As such, it’s best to check directly with the train operator.

How do I claim?

Again, there’s no one-size fits all approach here. Sometimes you may be required to fill out an online form by providing details of your ticket and uploading a photograph. Or you can send the form by freepost.

Either way, it’s really important you keep hold of your ticket as proof. Don’t let the machine at the barriers swallow up your paper ticket.

How will I receive my compensation?

You’ll usually receive a refund via the payment method you used at the time you bought your ticket. But you can also choose a cheque, refund to your nominated credit or debit card or vouchers which you can use to buy another ticket.

You may find your train operator offers a free ticket anywhere on its network which could actually be worth more than the face value of your ticket. Again, it’s worth checking with your operator to see exactly what is available.

How long will it take to get a refund?

Compensation should be paid within 14 days.

A delay caused me to miss my connection. What can I do?

Where possible, train companies will try and put on a replacement bus service or taxi. If this is not possible –  for example there were no available staff to help organise this – you should keep your costs as low as possible and try to claim from the company. Retain the proof of purchase for any services used and contact the train company. Each claim is handled on a case-by-case basis.

What about consequential losses such as event tickets or hotel costs?

National Rail says it cannot refund taxi or hotel bills.Trains are covered by the Consumer Rights Act 2015 (CRA) but strike action is often cited as being outside of the service provider’s control.

According to the Rail Ombudsman CEO and chief ombudsman, Kevin Grix, when applying the CRA to a possible service failure, it can also be helpful to ascertain what reasonable steps a consumer could have taken to reduce the impact of additional expenses, such as hotel or taxi costs.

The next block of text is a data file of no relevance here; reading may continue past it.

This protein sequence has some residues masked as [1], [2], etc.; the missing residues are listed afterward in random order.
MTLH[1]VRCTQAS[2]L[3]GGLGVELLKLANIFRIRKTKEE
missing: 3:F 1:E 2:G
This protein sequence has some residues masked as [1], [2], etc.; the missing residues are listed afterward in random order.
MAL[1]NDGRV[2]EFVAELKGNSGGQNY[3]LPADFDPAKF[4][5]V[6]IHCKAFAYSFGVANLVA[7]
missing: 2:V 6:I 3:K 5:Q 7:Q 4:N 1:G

He says: “The Rail Ombudsman looks at each case on its own merits to evaluate the impact on an individual consumer. So, if you have incurred costs associated with the train travel that can’t be recovered, you can request payment from the provider.”

If it does not give it to you, take the matter to the Rail Ombudsman which is free to do.

The Rail Ombudsman will look at the ticket-type in terms of flexibility, any amendments to the timetable and how these are specifically communicated and also any more general information, for example in the media.

Grix warns however that “in this instance the information has been widely covered in the media and so quite widespread. So, remember your own obligations to mitigate your own losses and make contingencies.”

Helen Dewdney – The Complaining Cow –  is a consumer champion and consumer rights expert who has written two best-selling books on How to Complain. YourMoney.com readers can get 15% off these publications with the discount code YMCow.

She has joined forces with YourMoney.com to provide our readers with tips, information and action points when it comes to your consumer rights. If you’ve a burning question or a problem and would like Helen’s help on a consumer issue, email us on hello@yourmoney.com where we’ll aim to right those wrongs.